Cats do have ankles, yes. A cat’s ankles are positioned just superior to their toes and are analogous to a human wrist. They have one of them located in each of their limbs. As they are quadrupeds (four-limbed), this means they have a total of four ankles.
Curiously, cats also have elbows and knees too. The elbows are on a cats’ front limbs (forelimbs) and positioned further up in comparison to a human elbow.
Their knees, positioned on their back legs, are similarly situated.
Let’s take a look at these joints in more detail.
How Are Cats Ankles Different From Ours?
According to Doctor of Veterinary Medicine Greg Martinez, the joints of a cat, anatomically-speaking, are similar to those of most mammals.
They are designed for movement and to bear their weight.
A cat’s ankle is similar to the human elbow in that it is a hinge joint. This means it can only move in one plane (up and down).
A hinge joint can not rotate like a ball-and-socket joint (human shoulder) or slide like a condylar joint (human wrist).
A cat’s elbow is another hinge joint (like its ankle). Their knees are condylar just like humans. Most people might think that both are the same type of joint however – mainly because of how each limb can move in the same direction!
Can Cats Injure Their Ankles?
Cats, like all animals, are not immune to injury. Age, trauma, and inflammation are all things that can factor into the poor physiological functioning of your pet.
So having a good understanding of when and how this might happen is fundamental to becoming a great owner.
Cats commonly injure their ankles when jumping from heights, fighting with other cats or animals, or sometimes becoming involved in traffic accidents. Be vigilant of your cat’s activity if possible.
Also, make sure they don’t overexert themselves or push their bodies too much and you’ll minimize their risk of damaging themselves.
Injury is more likely to occur the more your cat ages too. Their bone density will decrease as the years roll on and any trauma to an ankle could cause a possible fracture.
How to Tell if Your Cat Has an Injured Ankle
The tell-tale signs of an injured ankle are if your cat struggles to walk and develops a limp.
Other key indicators can include a lack of energy or a decreased appetite, as well as audible sounds like whines or moans coming from your cat.
Further signs could be:
- Struggles to stand up
- Pain when lying down
- Shortness of breath
- Stiffness or rigidity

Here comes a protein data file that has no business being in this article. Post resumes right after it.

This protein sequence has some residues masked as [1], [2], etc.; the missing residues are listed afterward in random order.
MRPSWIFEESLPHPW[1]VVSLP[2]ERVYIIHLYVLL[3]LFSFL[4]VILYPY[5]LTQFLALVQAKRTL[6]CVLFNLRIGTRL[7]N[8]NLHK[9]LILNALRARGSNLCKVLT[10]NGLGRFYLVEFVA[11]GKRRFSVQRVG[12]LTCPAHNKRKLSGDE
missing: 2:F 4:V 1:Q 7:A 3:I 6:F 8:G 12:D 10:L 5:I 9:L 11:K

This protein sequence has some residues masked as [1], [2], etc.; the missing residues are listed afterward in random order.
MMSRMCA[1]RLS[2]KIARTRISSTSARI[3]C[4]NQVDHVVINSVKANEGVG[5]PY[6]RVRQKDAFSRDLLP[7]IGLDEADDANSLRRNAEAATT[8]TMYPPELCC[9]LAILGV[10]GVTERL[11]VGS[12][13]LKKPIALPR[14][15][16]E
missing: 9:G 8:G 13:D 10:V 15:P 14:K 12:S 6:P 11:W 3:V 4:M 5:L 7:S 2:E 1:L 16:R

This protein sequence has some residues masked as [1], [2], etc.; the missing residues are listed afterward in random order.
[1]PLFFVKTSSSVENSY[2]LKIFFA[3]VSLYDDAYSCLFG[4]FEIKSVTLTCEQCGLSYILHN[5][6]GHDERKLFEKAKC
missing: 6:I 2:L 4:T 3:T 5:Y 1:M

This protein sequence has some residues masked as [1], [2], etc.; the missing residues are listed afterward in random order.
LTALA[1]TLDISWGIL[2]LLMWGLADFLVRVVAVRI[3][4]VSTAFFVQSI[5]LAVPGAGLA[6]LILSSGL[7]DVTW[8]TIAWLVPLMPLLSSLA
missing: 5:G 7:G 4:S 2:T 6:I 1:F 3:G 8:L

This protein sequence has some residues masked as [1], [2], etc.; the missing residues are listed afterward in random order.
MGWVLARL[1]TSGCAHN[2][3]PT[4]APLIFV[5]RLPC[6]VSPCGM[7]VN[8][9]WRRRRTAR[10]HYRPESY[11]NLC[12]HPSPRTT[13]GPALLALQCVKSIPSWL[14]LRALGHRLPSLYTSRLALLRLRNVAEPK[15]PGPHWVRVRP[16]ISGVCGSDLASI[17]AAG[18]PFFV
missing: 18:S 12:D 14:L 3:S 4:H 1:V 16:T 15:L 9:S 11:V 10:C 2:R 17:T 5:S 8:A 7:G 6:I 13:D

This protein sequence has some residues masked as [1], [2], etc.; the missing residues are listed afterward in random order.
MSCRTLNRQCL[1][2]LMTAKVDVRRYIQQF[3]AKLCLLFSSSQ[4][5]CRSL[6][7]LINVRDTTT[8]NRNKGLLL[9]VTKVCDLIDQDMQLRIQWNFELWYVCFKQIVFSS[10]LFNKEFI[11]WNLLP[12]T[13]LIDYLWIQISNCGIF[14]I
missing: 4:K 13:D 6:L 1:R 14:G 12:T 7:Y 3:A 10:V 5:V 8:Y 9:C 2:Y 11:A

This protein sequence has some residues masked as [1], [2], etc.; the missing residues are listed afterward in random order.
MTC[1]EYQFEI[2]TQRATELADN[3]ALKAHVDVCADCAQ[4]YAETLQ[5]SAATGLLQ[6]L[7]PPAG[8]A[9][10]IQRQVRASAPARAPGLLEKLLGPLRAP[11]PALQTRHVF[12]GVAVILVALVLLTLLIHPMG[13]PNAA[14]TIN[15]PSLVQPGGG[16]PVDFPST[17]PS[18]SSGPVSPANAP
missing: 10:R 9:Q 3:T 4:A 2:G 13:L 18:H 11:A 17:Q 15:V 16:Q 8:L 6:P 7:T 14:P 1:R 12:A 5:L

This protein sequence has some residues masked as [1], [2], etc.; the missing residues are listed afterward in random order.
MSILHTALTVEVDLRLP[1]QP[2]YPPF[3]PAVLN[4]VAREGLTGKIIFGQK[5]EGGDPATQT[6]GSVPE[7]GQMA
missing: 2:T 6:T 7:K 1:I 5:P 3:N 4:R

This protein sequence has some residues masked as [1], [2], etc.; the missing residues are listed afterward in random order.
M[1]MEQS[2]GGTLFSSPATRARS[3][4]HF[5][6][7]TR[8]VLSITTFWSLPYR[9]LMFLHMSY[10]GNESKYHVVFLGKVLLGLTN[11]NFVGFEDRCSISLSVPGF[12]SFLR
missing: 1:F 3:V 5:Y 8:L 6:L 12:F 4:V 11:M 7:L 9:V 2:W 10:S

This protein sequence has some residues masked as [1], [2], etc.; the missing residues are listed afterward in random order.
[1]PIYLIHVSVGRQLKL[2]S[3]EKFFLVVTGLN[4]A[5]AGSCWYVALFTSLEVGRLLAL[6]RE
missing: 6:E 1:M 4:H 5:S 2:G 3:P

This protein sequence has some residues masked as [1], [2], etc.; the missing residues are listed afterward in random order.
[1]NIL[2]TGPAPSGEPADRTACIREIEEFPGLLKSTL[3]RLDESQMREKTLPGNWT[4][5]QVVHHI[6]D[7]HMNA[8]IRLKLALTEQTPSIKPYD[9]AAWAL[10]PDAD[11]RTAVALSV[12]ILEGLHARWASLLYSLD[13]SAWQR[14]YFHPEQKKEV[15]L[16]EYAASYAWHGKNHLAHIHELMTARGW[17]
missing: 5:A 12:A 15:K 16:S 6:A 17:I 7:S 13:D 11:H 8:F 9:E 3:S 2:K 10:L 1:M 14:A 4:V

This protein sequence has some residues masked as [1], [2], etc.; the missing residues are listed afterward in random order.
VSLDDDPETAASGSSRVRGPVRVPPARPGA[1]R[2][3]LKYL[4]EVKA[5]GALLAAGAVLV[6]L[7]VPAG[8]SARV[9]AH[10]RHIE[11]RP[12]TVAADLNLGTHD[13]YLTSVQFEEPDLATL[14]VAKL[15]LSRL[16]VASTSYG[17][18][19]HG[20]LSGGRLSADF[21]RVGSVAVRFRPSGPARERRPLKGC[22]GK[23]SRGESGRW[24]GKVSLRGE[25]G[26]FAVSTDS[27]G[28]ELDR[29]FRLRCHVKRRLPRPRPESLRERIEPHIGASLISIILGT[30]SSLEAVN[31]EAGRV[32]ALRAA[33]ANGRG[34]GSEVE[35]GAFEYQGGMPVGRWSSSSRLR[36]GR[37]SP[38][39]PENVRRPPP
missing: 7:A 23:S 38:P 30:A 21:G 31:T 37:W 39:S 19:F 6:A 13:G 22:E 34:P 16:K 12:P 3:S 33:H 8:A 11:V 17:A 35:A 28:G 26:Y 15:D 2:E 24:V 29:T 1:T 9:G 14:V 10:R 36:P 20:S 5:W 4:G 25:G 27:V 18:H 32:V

- Unusual gait (walking pattern)
What to Do if Your Cat Injures Their Ankle
Obviously, the first thing you’ll want to do is seek professional help and expertise. This involves taking your cat to a veterinarian who might best advise you on the next course of action.
If your cat exhibits difficulty breathing you should prioritize the case as an emergency. Although this is unlikely in the case of a sprain to an ankle it’s still a possibility.
Remedying any respiratory problems as soon as they emerge is crucial to the long-term health of your pet.
Either way, in the case of ankle injuries you’ll want to handle your cat very carefully when it comes to transporting it.
Take as much pressure off its limbs as possible by supporting them yourself. Then place them in a carrier with delicate care.
Depending on the severity of the injury your cat might require simple pain relief or potentially even surgery.
It’s important that you monitor their progress and any potential signs or symptoms of complications regardless of their diagnosis.
How Long Will a Cat’s Injured Ankle Take to Heal?
Sprains, the more common injuries to a cats’ ankle, can take up to two weeks to fully heal. During that time it’s important that you minimize their activity and exercise so no further aggravation occurs.
Fractures can be more complicated. Oftentimes a vet will recommend surgery or placement of a splint that could keep your cat out of action for longer.
Recovery time, depending on the age of your cat, could be anything up to a few months.
Most ankle injuries have a good prognosis. Although it’s an important joint that affects a cat’s general mobility, healing usually occurs fairly quickly and without lasting problems.
You might want to take extra caution with your cat around your house though, especially if they’re particularly active and enjoy jumping from high furniture or climbing things.
Attempting to keep them inside and under observation while they heal is an absolute must too.
Hopefully, this article has helped educate you a little further in the anatomical ways of your feline friend. Cats, like humans, are complex creatures.
Their bones and joints, although a little smaller and lighter, can be just as susceptible to the same stresses and strains as those of their owners.
And yes, like us, your cat(s) do have ankles, elbows, knees, and toes. Even if in a bit of a strange position!
Image credits – Photos by Anushka Arun and Tobias Weinhold on Unsplash
Limping Cat – YouTube